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Marco Rubio brings GOP hope with Hispanics but challenges remain

By Alex Leary

LAS CRUCES, N.M. -- Sorry, Washington superstar, Time magazine coverboy and hip-hop maven, she’s never heard of you.

“Marco Rubio?” said 28-year-old Memorie Annese, taking her daughters to a public library in this city tucked amid soaring mountains and the Rio Grande.

But the Mexican-American, school bus-driving union member who voted for President Barack Obama didn’t hesitate when asked if she would consider a Republican candidate with immigrant roots.

“Heck yeah — if he’s good,” Annese said. “There’s a connection.”

As the Florida senator explores a presidential run, her reaction undercuts Democratic assertions that non-Cuban Hispanics “don’t give a damn about Marco Rubio,” as Obama strategist David Plouffe said recently.

Interviews with voters in Hispanic-rich New Mexico, which Obama won twice, and Texas, a Republican bastion inching Democratic, suggest that Rubio could inspire goodwill and pride among minorities who shunned the GOP in the past two presidential elections.

“Having a president who is Hispanic, I can’t even explain it,” said Esmirna Corona, a college student in El Paso. “If people see Rubio is Hispanic, they’ll take time to check him out. With Mitt Romney, I was like no. Then I looked at his position on immigration and was like definitely not.”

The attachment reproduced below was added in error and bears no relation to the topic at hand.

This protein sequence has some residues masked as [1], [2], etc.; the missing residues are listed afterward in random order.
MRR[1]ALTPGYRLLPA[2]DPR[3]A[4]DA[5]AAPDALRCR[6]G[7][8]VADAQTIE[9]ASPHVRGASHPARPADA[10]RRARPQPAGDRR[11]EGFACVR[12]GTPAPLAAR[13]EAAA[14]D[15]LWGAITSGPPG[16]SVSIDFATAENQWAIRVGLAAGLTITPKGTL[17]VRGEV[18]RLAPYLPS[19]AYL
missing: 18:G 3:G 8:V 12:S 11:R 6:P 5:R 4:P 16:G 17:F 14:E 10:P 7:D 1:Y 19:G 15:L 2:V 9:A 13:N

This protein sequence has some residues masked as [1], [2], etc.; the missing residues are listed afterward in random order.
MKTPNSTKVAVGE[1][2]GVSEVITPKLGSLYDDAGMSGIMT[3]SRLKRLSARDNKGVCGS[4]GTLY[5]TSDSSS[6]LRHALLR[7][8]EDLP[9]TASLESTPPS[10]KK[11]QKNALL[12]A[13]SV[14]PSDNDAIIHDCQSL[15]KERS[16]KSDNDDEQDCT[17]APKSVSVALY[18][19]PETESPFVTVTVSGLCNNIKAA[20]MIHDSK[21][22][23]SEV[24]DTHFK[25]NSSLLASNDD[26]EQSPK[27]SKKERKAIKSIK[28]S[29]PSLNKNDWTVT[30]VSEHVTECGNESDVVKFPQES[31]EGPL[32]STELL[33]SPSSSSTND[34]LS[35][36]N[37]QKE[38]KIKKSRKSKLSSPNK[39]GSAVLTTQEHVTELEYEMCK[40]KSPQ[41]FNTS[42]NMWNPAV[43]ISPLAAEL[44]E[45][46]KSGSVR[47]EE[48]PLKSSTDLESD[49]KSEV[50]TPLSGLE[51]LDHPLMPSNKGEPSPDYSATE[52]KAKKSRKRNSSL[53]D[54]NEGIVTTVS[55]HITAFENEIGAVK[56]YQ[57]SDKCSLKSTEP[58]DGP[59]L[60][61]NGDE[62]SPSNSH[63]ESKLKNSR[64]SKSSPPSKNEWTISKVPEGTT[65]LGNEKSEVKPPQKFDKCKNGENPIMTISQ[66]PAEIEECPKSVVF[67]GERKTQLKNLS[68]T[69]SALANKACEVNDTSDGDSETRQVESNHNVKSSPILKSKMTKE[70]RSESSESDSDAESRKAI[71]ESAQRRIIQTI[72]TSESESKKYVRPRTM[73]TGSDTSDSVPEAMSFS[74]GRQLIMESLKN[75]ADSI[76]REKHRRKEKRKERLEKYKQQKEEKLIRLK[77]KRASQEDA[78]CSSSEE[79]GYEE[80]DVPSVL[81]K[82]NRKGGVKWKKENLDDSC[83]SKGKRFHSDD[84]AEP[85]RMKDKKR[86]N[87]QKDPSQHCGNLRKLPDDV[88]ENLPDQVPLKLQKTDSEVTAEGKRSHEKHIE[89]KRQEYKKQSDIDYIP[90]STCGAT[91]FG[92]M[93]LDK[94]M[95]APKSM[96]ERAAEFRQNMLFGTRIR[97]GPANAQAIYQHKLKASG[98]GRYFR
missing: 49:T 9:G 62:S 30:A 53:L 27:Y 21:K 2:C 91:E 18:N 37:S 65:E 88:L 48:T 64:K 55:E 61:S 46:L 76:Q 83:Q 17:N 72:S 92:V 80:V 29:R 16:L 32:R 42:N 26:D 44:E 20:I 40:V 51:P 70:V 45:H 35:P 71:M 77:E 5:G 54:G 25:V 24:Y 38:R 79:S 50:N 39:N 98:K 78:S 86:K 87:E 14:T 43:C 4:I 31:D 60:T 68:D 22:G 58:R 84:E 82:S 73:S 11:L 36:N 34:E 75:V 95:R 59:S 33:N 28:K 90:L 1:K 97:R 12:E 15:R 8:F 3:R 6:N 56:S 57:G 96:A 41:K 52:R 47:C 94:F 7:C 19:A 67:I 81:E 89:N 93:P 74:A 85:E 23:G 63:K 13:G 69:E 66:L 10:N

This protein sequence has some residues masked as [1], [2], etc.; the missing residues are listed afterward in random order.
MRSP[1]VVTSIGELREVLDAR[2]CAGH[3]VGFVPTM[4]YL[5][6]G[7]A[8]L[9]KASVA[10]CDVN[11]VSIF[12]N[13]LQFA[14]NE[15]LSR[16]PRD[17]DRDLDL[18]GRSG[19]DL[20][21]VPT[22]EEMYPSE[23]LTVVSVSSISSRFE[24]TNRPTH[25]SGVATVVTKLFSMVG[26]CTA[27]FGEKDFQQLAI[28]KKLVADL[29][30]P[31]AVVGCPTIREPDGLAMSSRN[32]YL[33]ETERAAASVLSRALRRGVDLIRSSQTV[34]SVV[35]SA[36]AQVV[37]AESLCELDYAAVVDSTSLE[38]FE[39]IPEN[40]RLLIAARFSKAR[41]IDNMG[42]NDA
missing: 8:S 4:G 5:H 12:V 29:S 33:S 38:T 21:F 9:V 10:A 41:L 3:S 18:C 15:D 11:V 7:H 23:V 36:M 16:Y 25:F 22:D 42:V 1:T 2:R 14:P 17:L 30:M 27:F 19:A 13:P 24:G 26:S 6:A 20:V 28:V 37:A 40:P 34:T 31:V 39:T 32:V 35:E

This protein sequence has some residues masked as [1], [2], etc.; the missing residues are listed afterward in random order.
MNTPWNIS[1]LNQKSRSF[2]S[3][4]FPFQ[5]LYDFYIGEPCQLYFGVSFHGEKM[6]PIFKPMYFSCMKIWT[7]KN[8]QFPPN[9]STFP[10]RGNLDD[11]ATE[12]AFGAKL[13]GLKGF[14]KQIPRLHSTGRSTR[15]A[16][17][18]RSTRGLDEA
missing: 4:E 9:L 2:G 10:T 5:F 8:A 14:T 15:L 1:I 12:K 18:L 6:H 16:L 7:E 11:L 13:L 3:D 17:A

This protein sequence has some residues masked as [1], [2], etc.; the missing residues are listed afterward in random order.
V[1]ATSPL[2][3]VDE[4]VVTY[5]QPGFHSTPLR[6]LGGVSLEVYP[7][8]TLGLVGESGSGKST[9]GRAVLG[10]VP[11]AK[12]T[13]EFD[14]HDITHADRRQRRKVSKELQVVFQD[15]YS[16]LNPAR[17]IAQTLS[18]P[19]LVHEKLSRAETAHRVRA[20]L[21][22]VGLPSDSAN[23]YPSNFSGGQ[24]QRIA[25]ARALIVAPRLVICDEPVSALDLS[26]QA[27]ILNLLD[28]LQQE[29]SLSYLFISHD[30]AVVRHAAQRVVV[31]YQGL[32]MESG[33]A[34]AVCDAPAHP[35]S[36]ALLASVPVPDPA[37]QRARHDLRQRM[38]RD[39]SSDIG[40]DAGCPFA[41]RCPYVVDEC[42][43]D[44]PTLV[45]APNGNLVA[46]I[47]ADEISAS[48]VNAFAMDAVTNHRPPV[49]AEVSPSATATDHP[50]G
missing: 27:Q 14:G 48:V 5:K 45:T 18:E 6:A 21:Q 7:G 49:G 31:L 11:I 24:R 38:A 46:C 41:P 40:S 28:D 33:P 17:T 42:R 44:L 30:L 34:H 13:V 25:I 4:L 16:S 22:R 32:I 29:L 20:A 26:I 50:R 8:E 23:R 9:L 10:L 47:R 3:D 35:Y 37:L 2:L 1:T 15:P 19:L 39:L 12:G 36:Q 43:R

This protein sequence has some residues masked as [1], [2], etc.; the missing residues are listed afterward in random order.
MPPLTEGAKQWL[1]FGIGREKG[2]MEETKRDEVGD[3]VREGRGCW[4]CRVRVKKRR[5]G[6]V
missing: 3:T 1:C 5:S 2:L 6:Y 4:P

More here.


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No More Rick Scott

Rick Scott's Columbia/HCA record on healthcare:

-Columbia billed Medicare, Medicaid, the Defense Department's TRICARE health care program, and the Federal Employees' Health Benefits Program for lab tests that were not medically necessary or not ordered by physicians;
-The company attached false diagnosis codes to patient records in order to increase reimbursement to the hospitals;
-The company illegally claimed non-reimbursable marketing and advertising costs as community education;
-Columbia billed the government for home health care visits for patients who did not qualify to receive them.

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